"Taken together, the body of complaints expose long-term racism at ALRA, facilitated by a permissive management culture and a lack of accountability."
ALRA says it has already started to address its failings, researching possible bursaries, curriculum changes and new recruitment practices.
It aims to update its curriculum by September and implement other recommendations over the next 12 months.
"We are keen to take time over the next month to work with the implementation team to make sure these points are addressed in a realistic order," the board said.
"There is still much work to do but we remain determined to address the issues raised and fervently champion and embed anti-racist practice at ALRA."
While ALRA's staff overwhelmingly believe the school is free of racism, its students do not.
A survey conducted during the review found that 82.6% of staff felt ALRA was an inclusive place and not racist, but 40% of students said the school had a culture of racism.
Half of students said staff were not sensitive to issues of race and were not doing enough to tackle racism, compared to three-quarters of staff who felt the institution did enough in these regards.
More than half of staff surveyed felt there was enough global majority representation at ALRA. As of September 2020, the school's intake was 78% White - a better balance than in 2019 (84% White) and 2018 (88%).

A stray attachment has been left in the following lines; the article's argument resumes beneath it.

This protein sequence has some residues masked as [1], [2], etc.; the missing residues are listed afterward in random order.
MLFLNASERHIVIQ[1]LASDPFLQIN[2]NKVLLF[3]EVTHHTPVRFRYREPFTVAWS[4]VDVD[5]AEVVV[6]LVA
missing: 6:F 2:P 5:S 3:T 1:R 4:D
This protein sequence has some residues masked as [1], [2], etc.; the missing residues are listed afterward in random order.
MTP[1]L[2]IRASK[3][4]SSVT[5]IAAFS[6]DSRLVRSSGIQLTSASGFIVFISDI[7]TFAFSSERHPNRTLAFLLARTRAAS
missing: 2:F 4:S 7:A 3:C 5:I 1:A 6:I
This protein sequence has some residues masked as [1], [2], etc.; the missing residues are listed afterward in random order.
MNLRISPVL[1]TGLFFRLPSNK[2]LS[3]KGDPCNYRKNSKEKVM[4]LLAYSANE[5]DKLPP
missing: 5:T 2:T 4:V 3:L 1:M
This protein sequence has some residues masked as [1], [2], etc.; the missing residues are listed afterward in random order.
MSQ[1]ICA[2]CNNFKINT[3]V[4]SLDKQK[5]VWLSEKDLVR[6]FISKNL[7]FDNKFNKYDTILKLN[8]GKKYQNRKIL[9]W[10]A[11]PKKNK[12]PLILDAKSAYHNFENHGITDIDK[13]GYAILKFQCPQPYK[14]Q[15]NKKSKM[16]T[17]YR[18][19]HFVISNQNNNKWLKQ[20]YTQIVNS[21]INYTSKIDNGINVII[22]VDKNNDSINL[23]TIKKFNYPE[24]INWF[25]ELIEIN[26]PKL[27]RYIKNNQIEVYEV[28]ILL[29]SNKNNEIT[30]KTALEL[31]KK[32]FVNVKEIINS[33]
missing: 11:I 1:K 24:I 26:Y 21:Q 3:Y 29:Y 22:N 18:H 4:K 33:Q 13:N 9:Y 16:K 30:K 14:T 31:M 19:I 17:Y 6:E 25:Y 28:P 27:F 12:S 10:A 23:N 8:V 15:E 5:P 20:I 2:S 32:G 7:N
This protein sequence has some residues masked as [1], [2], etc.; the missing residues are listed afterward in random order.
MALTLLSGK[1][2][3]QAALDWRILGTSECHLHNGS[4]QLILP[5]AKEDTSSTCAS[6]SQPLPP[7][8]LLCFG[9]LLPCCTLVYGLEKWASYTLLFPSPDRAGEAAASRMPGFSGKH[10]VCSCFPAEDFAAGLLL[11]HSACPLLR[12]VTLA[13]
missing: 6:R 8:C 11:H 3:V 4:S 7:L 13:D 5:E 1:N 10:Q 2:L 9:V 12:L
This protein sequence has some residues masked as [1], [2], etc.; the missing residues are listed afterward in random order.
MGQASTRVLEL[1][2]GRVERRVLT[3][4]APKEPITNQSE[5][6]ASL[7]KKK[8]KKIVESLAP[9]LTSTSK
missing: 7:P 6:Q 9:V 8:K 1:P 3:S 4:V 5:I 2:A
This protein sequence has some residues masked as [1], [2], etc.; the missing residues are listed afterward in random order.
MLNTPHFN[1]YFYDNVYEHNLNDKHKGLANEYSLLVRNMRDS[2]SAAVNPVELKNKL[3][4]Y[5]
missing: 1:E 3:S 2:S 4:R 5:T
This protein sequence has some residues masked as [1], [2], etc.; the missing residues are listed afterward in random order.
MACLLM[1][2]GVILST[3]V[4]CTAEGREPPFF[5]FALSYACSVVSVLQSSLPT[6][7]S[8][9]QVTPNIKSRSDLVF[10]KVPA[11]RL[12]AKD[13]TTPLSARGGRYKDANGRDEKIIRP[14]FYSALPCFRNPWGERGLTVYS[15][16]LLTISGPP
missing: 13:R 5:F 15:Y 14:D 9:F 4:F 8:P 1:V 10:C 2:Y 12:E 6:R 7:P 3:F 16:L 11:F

Comments from staff indicated "post racial logics" and demonstrated "an unwillingness to accept the systemic issues of racism at ALRA".
"There was the sense that the problems around racism at ALRA were due to the actions of a handful of individuals who deserved another chance and could be reformed through training," the report said.
"While indeed training is of significant importance, the problem with this argument is that it appears to be more sympathetic to the offenders rather than the victims and... overlooks the urgent need for institutional change."
But while ALRA has contacted alumni who stuck to official channels, those who took to social media in frustration at the school's silence on their complaints were unaware the report had been published.
Lamin Touray, a 2017 ALRA graduate, asked how the school could carry out this reporting without contacting him or any of his fellow complainants.